If something should happen to break on your car, will you know how to fix it? If there are garages locally who understand older motorcars, you might entrust your classic to them, otherwise you’re left to fix it yourself. Anyone who restores their own car will 1) have a much greater understanding of how it all fits together 2) have first-hand knowledge of the standard of work that is hiding beneath the bonnet, or under shiny paint work. Many restorations are done superbly, with an eye on preserving originality in both patina, and parts used, in the reconstruction of a car. Small percentages are little more than tart-up jobs. If they are sold, and priced, as such then there isn’t much to quibble about. But if an old dog has had a quick facelift thanks to a tub of quick-setting bog and a tin of aerosol, and then is sold as a ‘restored’ car, the new owner can expect problems very soon after. Be suspicious of cars that smell of fresh paint, and have overspray on body fittings. Base your judgement of a restored car on the manner and style of the vendor, as much as on the actual car itself. If the seller seems like a bit of an “Arthur Daily”, either tread very carefully, or run in the opposite direction. Unless it is an ultra-rare car, there will be other better examples to choose from. Rarely is rushing in and buying the first example that you find a wise choice, although most of us do it anyway!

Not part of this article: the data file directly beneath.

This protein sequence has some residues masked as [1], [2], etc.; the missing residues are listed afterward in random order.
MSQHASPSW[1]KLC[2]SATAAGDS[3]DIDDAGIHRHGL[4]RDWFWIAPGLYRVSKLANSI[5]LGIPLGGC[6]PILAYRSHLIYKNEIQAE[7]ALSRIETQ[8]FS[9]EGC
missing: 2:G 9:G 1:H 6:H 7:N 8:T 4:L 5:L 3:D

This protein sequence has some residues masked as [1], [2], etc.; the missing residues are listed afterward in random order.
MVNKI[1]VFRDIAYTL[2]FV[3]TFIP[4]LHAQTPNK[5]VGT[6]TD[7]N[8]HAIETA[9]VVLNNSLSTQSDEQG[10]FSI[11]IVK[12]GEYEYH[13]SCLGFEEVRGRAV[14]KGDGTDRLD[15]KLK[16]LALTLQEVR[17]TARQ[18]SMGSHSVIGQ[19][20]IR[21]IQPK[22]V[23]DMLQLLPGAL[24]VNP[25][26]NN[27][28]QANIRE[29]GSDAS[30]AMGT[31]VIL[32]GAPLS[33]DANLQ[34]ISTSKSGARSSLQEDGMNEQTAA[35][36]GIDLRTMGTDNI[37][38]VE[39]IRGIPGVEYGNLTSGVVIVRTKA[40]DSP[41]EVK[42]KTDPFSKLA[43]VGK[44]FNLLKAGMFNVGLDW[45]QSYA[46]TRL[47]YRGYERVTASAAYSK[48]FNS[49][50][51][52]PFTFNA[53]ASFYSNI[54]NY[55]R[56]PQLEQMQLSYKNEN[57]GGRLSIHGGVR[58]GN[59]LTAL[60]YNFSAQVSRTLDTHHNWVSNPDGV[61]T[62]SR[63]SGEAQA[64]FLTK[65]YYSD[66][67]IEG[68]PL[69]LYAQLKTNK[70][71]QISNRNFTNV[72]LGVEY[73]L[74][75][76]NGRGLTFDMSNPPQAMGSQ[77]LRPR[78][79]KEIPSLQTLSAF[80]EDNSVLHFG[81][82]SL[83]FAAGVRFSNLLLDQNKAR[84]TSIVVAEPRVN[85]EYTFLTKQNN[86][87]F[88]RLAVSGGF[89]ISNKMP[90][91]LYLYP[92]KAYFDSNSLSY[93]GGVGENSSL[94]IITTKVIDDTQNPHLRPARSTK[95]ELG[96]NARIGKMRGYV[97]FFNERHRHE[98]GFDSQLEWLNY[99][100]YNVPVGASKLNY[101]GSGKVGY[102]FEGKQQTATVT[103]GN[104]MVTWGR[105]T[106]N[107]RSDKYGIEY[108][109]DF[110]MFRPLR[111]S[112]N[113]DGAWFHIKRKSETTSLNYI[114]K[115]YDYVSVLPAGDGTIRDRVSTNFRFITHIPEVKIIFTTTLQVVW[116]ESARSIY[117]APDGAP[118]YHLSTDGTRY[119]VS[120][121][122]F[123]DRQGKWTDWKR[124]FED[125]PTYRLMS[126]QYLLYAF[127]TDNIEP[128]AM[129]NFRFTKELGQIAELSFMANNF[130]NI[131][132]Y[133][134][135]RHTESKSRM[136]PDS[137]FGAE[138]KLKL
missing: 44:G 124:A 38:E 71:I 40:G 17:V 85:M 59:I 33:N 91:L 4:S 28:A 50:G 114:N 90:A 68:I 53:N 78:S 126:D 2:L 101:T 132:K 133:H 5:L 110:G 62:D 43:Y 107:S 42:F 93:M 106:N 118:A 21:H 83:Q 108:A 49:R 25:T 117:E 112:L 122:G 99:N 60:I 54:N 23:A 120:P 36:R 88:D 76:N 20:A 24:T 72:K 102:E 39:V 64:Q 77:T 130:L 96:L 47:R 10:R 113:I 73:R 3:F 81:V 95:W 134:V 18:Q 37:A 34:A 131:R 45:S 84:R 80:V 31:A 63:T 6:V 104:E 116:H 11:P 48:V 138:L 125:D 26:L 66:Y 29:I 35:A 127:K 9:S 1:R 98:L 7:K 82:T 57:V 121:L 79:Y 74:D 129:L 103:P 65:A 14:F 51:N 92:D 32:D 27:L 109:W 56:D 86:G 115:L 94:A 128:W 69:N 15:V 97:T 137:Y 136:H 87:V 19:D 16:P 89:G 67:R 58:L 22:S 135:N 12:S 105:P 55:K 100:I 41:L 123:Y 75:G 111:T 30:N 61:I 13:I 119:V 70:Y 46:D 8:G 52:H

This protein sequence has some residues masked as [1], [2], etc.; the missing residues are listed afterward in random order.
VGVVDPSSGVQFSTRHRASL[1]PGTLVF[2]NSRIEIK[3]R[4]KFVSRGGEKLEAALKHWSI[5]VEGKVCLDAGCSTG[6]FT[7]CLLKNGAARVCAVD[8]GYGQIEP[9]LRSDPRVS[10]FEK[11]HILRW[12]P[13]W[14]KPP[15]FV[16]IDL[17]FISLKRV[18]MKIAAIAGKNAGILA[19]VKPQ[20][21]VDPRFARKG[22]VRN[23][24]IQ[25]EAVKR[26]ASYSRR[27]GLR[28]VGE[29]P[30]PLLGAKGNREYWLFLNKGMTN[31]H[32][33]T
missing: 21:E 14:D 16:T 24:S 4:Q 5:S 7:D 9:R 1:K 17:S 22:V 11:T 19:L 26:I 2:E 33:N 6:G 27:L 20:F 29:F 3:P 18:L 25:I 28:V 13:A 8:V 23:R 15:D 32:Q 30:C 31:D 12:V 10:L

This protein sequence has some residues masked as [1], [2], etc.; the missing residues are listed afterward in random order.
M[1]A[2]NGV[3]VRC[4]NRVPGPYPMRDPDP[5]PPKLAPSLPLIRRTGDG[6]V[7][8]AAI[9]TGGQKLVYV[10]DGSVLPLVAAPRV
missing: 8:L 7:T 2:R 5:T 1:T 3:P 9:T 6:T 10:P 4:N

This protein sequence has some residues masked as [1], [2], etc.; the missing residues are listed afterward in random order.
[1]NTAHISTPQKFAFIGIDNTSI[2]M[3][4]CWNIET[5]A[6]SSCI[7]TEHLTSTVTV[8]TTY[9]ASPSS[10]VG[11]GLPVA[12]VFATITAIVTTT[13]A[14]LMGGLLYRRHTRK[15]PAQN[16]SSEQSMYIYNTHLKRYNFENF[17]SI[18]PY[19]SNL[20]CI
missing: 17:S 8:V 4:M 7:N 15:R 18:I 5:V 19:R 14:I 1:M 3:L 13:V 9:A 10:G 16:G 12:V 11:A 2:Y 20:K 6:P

Taking on an un-restored car.
And so to the other half of the argument, buying an unrestored project car, rather than taking the easy option. The big advantage with most project cars is that you can usually see exactly what you are getting, warts n all. Unless it has suffered a season of bodging already, with a bit of luck all the problems will be clear to see. Some tarted up and ‘restored’ cars are little better than full restoration projects, once the layers of paint and chicken mesh have been hacked away, so there is a lot to be said for finding an original, un-messed with car, rather than one that has received a cursory facelift. Long term, both will probably need similar amounts of work anyway, so why pay over the odds for a shiny, but poor, example, when a good honest project can be found for a fraction of the cost?
Don’t get hoodwinked into paying over the odds for a car just because it is old. Do your homework, see how many similar cars are making (in good and bad condition) and use this knowledge to get the car for a decent price, or else walk away. The final cost of the car, once restoration has been done, will most likely exceed its market value anyway, so if you can get it for a good price at the start, you may as well claw back a few pounds while you can. The battle-hardened restorer, all grimy of fingernail and oiled of brow, will always be happier running a self-rebuilt car knowing the standard of work that has gone into it, either by themselves, or carefully chosen specialists (most people have to farm out the odd job, and this will need to be factored in to any restoration budget).
By now, things are looking good for the ‘buy an unrestored car’ argument and, in many cases, this is rightly so. Either purchase a ruin with a view to doing it yourself, or else lookout for a minter, and buy that. Middle-market cars, if I can call those cars that are shiny but of questionable ‘real’ condition this, are where the risks are.